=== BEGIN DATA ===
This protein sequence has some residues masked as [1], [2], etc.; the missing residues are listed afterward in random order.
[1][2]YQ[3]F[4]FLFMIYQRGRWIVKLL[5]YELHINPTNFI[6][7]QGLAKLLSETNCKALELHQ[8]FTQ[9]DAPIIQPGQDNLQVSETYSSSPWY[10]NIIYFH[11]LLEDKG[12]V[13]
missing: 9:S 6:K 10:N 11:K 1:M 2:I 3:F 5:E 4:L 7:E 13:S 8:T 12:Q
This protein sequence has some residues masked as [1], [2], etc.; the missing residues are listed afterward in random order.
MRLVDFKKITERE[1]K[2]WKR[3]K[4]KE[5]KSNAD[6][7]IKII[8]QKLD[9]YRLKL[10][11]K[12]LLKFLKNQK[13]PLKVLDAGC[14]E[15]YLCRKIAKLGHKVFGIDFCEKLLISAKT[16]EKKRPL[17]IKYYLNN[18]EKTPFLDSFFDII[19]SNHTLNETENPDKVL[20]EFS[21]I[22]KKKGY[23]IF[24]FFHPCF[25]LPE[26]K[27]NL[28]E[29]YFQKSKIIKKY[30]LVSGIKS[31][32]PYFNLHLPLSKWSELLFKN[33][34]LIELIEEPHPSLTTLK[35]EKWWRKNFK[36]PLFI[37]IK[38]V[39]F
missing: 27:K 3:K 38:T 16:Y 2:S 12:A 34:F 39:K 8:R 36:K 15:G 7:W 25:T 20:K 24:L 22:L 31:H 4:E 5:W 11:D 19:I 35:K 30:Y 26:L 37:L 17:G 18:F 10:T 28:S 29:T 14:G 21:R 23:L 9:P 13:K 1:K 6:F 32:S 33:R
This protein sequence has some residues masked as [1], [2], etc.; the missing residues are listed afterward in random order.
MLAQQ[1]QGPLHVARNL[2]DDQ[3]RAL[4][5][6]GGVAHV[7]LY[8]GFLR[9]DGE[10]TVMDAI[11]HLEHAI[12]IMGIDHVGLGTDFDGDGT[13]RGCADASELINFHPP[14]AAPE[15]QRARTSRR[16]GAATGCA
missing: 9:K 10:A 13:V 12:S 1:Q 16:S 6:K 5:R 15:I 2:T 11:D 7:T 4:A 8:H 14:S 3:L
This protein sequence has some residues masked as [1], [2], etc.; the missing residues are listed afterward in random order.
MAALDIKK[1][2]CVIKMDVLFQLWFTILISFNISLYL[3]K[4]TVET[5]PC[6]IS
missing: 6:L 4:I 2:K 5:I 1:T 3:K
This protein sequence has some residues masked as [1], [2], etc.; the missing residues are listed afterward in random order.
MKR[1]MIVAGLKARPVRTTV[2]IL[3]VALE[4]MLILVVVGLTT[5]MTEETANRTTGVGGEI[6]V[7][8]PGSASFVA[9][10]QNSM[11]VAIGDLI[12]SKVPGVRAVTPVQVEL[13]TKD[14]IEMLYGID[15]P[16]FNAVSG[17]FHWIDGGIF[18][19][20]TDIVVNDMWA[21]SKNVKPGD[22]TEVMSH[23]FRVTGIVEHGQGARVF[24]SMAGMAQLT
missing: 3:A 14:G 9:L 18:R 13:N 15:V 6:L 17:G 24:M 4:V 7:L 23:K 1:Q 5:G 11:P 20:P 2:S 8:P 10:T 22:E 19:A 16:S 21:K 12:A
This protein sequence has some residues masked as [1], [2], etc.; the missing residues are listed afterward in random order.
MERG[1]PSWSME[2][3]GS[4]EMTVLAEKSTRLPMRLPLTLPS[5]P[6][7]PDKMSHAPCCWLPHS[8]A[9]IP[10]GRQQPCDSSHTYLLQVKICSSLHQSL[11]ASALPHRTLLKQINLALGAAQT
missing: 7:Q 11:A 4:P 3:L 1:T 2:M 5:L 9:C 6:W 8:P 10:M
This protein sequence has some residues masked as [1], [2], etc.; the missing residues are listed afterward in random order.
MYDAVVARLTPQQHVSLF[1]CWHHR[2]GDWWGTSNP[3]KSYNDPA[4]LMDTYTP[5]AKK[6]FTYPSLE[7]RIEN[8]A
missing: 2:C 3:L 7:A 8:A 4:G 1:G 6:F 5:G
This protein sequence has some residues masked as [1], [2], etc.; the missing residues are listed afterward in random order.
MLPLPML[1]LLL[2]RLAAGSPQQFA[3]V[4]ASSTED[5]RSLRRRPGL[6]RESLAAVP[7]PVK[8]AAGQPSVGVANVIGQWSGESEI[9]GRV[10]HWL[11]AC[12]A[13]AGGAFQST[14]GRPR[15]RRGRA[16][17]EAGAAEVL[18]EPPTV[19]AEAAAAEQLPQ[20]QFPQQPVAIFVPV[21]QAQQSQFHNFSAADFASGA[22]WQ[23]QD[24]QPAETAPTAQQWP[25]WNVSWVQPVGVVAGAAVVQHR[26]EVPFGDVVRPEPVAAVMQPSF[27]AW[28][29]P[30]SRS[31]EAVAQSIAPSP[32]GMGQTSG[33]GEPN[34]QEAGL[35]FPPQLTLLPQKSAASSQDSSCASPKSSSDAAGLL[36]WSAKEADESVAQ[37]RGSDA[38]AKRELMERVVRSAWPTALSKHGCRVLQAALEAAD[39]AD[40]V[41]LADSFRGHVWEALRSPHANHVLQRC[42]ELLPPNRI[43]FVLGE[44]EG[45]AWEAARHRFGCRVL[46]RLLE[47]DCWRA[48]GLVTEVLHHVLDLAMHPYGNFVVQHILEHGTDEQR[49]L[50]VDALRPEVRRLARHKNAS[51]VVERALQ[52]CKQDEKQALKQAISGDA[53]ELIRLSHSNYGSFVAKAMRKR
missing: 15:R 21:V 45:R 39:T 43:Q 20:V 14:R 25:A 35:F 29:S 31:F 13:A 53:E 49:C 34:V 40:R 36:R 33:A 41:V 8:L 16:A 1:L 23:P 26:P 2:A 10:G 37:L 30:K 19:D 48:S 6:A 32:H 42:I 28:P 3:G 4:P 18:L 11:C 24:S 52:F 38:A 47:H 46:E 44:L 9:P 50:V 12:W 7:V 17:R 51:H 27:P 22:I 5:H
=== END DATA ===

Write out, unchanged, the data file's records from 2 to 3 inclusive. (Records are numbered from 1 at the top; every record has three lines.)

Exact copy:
This protein sequence has some residues masked as [1], [2], etc.; the missing residues are listed afterward in random order.
MRLVDFKKITERE[1]K[2]WKR[3]K[4]KE[5]KSNAD[6][7]IKII[8]QKLD[9]YRLKL[10][11]K[12]LLKFLKNQK[13]PLKVLDAGC[14]E[15]YLCRKIAKLGHKVFGIDFCEKLLISAKT[16]EKKRPL[17]IKYYLNN[18]EKTPFLDSFFDII[19]SNHTLNETENPDKVL[20]EFS[21]I[22]KKKGY[23]IF[24]FFHPCF[25]LPE[26]K[27]NL[28]E[29]YFQKSKIIKKY[30]LVSGIKS[31][32]PYFNLHLPLSKWSELLFKN[33][34]LIELIEEPHPSLTTLK[35]EKWWRKNFK[36]PLFI[37]IK[38]V[39]F
missing: 27:K 3:K 38:T 16:Y 2:S 12:A 34:F 39:K 8:R 36:K 15:G 7:W 25:T 20:K 24:L 22:L 31:H 4:E 5:W 11:D 19:I 35:K 30:Y 26:L 37:L 17:G 18:F 10:T 28:S 29:T 14:G 21:R 23:L 9:P 13:K 1:K 6:F 32:S 33:R
This protein sequence has some residues masked as [1], [2], etc.; the missing residues are listed afterward in random order.
MLAQQ[1]QGPLHVARNL[2]DDQ[3]RAL[4][5][6]GGVAHV[7]LY[8]GFLR[9]DGE[10]TVMDAI[11]HLEHAI[12]IMGIDHVGLGTDFDGDGT[13]RGCADASELINFHPP[14]AAPE[15]QRARTSRR[16]GAATGCA
missing: 9:K 10:A 13:V 12:S 1:Q 16:S 6:K 5:R 15:I 2:T 11:D 7:T 4:A 8:H 14:S 3:L